Congress should fund Crater Lake maintenance
Southern Oregon loves Crater Lake. It is an amazing wild area for residents to explore and a place of such renowned beauty that it attracted over 755,000 visitors last year alone. While it may be difficult to measure the significant cultural impact of Crater Lake on our region and our state, the economic impacts are clear and profound.
According to the National Park Service, visitors to Crater Lake spent an estimated $65.3 million in local gateway regions while visiting the park in 2016. That spending supported over 1,000 jobs, providing $89.4 million in economic output in local gateway economies such as Medford.
In short, our beloved Crater Lake is an economic engine for Southern Oregon and it is important that we take the steps necessary to make sure that the park can continue to serve in that role, particularly as visitation increases. However, Crater Lake has a backlog of important maintenance projects that total more than $85 million.
Businesses and homeowners know the ongoing struggle of keeping up with repairs. Now magnify that to a park the size of Crater Lake and you can begin to get a handle on the challenge. Outstanding, or deferred, maintenance projects include roads, visitor buildings, trails, water systems, bridges, and more. The backlog is a result of aging infrastructure, increased wear and tear from record visitation, and unreliable congressional funding. This is a problem facing the entire National Park Service, which is facing a whopping $11.3 billion backlog systemwide.
The backlog is a problem that must be addressed. If your roof needs repair but you continue to put it off, eventually you will lose the roof. If infrastructure critical to a safe and enjoyable visitor experience at Crater Lake is lost, we may, in turn, lose visitors and the economic benefits they bring to local businesses and communities.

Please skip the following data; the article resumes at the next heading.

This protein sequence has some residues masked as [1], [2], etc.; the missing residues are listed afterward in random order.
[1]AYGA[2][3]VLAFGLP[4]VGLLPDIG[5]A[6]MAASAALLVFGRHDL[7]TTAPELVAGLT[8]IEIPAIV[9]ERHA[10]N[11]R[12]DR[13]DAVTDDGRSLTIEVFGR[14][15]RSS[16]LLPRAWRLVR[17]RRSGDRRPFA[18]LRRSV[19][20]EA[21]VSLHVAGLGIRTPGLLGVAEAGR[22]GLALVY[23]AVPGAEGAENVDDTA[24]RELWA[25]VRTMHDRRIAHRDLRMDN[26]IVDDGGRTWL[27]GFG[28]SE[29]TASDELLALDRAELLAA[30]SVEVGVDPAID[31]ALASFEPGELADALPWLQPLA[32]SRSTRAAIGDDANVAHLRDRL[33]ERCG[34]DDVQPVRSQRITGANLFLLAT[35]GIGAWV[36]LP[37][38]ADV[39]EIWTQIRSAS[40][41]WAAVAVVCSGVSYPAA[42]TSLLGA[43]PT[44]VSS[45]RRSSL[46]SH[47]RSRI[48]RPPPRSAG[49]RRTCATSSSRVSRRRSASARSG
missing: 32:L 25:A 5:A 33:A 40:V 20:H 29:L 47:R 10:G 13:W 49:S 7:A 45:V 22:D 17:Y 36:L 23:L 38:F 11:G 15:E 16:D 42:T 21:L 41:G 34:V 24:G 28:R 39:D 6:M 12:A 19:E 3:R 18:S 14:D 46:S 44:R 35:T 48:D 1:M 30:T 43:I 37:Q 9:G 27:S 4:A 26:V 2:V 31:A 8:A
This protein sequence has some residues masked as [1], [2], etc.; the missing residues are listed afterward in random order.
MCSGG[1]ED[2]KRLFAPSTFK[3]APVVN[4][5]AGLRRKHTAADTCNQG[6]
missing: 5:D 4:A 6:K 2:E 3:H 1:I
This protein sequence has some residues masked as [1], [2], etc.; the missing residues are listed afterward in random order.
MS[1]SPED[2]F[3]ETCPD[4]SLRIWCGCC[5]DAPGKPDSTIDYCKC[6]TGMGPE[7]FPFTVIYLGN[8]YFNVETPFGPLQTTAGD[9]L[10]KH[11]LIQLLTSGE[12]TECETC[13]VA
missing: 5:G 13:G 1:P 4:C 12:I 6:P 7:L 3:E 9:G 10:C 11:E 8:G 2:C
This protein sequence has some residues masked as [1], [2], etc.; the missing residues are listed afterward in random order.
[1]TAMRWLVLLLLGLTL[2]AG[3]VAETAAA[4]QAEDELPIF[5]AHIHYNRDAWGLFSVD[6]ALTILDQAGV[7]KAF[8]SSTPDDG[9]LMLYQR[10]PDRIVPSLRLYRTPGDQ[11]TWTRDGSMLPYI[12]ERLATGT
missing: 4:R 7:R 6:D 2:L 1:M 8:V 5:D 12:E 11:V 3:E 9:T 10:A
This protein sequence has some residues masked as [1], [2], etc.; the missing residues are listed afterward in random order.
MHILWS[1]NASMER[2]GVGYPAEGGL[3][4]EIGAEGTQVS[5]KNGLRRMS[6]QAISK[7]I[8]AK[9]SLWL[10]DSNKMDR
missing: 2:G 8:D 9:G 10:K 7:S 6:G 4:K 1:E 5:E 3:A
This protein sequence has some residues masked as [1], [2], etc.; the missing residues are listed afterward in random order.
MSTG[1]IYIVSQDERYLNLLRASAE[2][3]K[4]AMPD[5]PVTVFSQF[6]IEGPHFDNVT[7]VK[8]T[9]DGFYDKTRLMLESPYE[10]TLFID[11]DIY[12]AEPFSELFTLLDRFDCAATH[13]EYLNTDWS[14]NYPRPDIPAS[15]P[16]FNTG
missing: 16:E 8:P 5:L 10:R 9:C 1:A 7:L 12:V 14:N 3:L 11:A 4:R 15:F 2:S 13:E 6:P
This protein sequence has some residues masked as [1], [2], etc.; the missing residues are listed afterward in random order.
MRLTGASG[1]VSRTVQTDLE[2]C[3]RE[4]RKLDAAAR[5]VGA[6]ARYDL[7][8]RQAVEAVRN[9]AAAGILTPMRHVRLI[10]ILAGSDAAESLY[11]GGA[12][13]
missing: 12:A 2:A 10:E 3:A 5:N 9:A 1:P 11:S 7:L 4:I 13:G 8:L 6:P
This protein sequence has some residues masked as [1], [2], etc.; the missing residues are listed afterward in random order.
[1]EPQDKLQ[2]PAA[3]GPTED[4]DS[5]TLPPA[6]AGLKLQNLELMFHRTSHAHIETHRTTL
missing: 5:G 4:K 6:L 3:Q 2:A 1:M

We believe Congress and the administration have a responsibility to invest in national park infrastructure to ensure our national treasures are maintained and preserved for future generations.
If they do act, it could actually create more jobs for our region. A 2017 study, “Restoring Parks, Creating Jobs: Infrastructure Restoration in the National Park System Can Create Jobs,” commissioned by The Pew Charitable Trusts and conducted by the independent firm Cadmus Group, found that more than 1,000 jobs could be created or supported in Oregon if funds were invested to resolve the NPS maintenance backlog. These jobs could likely benefit contractors and tradespeople in communities adjacent to Crater Lake, which, by far, has the most deferred maintenance needs out of any Oregon national park.
This seems like a no-brainer. Helping preserve Crater Lake for future generations will create jobs and economic growth in the present.
We encourage Reps. Greg Walden and Peter DeFazio, and Sens. Jeff Merkley and Ron Wyden to lead the charge in Congress to make sure the National Park Service has the funds and certainty necessary to keep its crown jewels like Crater Lake open for business. An investment in Crater Lake is a contribution to our regional and state economy and one that, through past experience, we know will pay off.
— Bill Thorndike is president of the Crater Lake National Park Trust. Brad Hicks is CEO of The Chamber of Medford/Jackson County.